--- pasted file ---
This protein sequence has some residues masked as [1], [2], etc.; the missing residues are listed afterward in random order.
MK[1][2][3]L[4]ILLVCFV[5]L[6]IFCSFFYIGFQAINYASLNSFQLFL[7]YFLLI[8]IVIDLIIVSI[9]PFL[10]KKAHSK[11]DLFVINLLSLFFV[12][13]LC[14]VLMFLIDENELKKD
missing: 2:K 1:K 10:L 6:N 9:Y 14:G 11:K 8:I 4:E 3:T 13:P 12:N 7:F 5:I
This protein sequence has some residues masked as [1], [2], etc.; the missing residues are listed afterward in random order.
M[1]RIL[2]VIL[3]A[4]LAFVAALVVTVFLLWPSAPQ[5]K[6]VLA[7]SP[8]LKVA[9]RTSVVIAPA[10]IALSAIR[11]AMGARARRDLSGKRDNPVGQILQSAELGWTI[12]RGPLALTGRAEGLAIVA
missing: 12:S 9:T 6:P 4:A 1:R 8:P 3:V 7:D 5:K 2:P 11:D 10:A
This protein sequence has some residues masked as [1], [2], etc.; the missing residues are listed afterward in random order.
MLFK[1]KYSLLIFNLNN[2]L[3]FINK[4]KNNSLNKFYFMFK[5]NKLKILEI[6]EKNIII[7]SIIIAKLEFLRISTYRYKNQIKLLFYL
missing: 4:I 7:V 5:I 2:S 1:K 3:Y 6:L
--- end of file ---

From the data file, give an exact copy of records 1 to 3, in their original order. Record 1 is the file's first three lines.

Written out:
This protein sequence has some residues masked as [1], [2], etc.; the missing residues are listed afterward in random order.
MK[1][2][3]L[4]ILLVCFV[5]L[6]IFCSFFYIGFQAINYASLNSFQLFL[7]YFLLI[8]IVIDLIIVSI[9]PFL[10]KKAHSK[11]DLFVINLLSLFFV[12][13]LC[14]VLMFLIDENELKKD
missing: 2:K 1:K 10:L 6:N 9:Y 14:G 11:K 8:I 4:E 3:T 13:P 12:N 7:F 5:I
This protein sequence has some residues masked as [1], [2], etc.; the missing residues are listed afterward in random order.
M[1]RIL[2]VIL[3]A[4]LAFVAALVVTVFLLWPSAPQ[5]K[6]VLA[7]SP[8]LKVA[9]RTSVVIAPA[10]IALSAIR[11]AMGARARRDLSGKRDNPVGQILQSAELGWTI[12]RGPLALTGRAEGLAIVA
missing: 12:S 9:T 6:P 4:A 1:R 8:P 3:V 7:D 5:K 2:P 11:D 10:A
This protein sequence has some residues masked as [1], [2], etc.; the missing residues are listed afterward in random order.
MLFK[1]KYSLLIFNLNN[2]L[3]FINK[4]KNNSLNKFYFMFK[5]NKLKILEI[6]EKNIII[7]SIIIAKLEFLRISTYRYKNQIKLLFYL
missing: 4:I 7:V 5:I 2:S 1:K 3:Y 6:L